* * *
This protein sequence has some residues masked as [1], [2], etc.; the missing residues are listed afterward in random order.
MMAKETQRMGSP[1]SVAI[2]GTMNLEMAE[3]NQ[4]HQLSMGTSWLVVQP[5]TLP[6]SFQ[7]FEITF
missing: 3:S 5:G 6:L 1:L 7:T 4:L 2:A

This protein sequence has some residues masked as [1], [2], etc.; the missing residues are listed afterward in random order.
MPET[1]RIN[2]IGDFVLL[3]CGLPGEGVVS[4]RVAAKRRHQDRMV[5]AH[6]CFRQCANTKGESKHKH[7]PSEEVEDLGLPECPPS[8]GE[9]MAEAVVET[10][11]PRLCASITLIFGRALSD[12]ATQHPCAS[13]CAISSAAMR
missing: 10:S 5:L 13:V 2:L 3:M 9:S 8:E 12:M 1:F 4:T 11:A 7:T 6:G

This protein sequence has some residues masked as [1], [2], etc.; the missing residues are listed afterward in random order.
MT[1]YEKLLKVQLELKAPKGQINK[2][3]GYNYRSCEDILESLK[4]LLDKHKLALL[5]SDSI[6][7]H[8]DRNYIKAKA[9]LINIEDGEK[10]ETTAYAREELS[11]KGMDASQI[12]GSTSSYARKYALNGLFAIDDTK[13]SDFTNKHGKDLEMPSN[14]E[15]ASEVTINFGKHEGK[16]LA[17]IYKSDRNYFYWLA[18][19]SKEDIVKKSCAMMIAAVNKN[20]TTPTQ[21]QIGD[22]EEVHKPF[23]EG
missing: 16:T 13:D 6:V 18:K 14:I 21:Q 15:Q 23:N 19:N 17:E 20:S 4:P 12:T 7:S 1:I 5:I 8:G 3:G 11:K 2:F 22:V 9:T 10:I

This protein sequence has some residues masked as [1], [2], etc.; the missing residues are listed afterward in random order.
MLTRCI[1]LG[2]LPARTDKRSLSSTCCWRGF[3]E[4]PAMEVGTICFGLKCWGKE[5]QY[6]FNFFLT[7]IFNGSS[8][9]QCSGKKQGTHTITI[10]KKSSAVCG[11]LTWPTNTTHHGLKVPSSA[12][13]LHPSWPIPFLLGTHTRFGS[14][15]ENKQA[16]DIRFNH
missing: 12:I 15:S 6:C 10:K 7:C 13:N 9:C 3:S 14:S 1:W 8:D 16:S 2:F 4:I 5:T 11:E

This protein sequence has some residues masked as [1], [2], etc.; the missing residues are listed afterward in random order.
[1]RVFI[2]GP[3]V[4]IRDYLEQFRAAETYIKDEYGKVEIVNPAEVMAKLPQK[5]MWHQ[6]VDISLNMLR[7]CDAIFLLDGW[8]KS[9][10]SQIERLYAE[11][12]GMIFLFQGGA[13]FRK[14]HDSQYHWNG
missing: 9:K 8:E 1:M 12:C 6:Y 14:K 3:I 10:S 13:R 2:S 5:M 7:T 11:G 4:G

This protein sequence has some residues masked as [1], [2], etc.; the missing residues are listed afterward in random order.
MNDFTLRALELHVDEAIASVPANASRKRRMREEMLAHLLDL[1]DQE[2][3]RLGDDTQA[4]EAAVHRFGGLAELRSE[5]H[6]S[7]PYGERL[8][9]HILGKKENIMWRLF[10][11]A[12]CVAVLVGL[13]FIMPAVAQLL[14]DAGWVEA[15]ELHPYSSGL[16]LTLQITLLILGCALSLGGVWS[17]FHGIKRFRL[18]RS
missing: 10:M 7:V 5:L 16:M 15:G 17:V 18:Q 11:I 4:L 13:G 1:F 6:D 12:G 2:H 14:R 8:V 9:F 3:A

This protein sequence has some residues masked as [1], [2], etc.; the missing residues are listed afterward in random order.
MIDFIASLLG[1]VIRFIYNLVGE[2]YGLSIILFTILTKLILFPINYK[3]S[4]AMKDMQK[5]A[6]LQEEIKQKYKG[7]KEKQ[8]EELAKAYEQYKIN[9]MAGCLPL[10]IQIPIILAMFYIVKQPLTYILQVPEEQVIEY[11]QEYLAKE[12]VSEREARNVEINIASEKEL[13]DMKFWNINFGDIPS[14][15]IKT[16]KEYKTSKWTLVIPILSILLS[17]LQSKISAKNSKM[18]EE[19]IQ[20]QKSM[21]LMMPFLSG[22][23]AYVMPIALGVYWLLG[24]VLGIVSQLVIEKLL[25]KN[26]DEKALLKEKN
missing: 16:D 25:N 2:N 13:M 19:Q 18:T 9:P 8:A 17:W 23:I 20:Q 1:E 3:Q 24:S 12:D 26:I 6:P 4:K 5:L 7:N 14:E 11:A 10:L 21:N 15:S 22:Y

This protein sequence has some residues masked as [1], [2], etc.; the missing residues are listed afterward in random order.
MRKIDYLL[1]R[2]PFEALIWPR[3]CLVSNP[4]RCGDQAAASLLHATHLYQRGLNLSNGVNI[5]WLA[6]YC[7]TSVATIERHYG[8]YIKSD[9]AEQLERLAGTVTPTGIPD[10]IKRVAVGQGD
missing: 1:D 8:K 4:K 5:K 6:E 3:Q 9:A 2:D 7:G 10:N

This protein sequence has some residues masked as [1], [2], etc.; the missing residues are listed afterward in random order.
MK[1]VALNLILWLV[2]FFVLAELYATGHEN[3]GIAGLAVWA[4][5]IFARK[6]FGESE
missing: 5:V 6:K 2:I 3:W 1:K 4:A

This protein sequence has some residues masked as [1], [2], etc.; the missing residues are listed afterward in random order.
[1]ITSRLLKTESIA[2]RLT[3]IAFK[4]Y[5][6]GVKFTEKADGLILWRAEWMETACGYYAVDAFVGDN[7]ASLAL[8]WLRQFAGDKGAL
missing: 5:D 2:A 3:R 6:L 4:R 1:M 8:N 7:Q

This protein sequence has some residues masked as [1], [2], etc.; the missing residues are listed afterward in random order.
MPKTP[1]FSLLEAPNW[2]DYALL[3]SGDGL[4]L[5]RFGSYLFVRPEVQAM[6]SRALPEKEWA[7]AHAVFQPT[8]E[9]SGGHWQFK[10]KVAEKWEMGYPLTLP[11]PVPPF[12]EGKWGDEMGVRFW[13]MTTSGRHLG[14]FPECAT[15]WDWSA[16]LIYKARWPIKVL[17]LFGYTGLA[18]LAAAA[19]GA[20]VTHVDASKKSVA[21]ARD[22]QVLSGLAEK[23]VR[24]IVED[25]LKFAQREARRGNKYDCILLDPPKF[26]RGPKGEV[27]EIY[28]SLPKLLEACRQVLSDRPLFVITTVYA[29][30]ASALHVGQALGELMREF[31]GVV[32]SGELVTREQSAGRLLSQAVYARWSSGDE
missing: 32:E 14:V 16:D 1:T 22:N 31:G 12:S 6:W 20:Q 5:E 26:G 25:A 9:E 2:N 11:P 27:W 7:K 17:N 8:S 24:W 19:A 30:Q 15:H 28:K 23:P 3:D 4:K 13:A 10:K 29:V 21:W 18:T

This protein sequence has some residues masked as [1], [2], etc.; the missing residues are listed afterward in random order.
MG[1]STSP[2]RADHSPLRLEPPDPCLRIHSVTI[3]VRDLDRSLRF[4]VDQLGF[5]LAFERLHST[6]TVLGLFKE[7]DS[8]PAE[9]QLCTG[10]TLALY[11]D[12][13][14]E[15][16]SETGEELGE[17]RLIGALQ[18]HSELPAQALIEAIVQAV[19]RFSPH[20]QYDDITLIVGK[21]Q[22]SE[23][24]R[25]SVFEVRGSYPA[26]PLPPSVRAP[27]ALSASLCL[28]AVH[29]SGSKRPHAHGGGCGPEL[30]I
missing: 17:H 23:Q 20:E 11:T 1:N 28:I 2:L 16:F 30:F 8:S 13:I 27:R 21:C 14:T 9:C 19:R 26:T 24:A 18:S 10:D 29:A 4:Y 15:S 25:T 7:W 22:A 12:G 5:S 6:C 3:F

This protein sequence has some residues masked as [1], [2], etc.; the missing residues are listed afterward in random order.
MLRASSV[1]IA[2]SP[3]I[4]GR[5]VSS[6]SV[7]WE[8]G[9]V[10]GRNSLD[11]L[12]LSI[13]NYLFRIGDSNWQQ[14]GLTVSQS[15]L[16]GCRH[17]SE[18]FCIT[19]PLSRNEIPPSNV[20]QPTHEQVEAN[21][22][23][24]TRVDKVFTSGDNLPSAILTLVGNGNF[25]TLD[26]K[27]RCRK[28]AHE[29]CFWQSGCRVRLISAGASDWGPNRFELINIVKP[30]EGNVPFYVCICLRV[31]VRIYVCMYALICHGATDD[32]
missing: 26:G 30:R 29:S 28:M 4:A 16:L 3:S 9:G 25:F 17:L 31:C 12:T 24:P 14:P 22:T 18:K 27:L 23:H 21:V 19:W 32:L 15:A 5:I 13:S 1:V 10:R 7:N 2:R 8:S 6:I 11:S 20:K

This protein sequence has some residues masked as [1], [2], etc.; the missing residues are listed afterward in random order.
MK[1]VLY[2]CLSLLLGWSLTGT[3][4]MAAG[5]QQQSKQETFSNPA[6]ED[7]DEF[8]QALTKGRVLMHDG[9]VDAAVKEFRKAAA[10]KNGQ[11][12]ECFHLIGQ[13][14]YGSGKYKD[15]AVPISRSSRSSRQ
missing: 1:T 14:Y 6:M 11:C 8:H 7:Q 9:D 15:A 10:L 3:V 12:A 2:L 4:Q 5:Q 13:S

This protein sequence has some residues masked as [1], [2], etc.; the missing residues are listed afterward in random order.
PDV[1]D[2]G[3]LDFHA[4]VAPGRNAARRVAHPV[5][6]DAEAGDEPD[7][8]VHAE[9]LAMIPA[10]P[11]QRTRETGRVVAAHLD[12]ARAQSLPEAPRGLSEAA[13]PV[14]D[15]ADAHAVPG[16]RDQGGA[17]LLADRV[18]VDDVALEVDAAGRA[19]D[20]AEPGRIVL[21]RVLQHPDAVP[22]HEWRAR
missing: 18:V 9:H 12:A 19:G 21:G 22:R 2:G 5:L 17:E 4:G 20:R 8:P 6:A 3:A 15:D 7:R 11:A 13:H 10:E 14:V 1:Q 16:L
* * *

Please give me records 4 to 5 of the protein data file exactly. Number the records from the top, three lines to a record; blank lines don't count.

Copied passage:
This protein sequence has some residues masked as [1], [2], etc.; the missing residues are listed afterward in random order.
MLTRCI[1]LG[2]LPARTDKRSLSSTCCWRGF[3]E[4]PAMEVGTICFGLKCWGKE[5]QY[6]FNFFLT[7]IFNGSS[8][9]QCSGKKQGTHTITI[10]KKSSAVCG[11]LTWPTNTTHHGLKVPSSA[12][13]LHPSWPIPFLLGTHTRFGS[14][15]ENKQA[16]DIRFNH
missing: 12:I 15:S 6:C 10:K 7:C 13:N 9:C 3:S 14:S 1:W 8:D 16:S 2:F 4:I 5:T 11:E

This protein sequence has some residues masked as [1], [2], etc.; the missing residues are listed afterward in random order.
[1]RVFI[2]GP[3]V[4]IRDYLEQFRAAETYIKDEYGKVEIVNPAEVMAKLPQK[5]MWHQ[6]VDISLNMLR[7]CDAIFLLDGW[8]KS[9][10]SQIERLYAE[11][12]GMIFLFQGGA[13]FRK[14]HDSQYHWNG
missing: 9:K 8:E 1:M 12:C 6:Y 14:K 3:I 10:S 13:R 2:S 5:M 7:T 11:G 4:G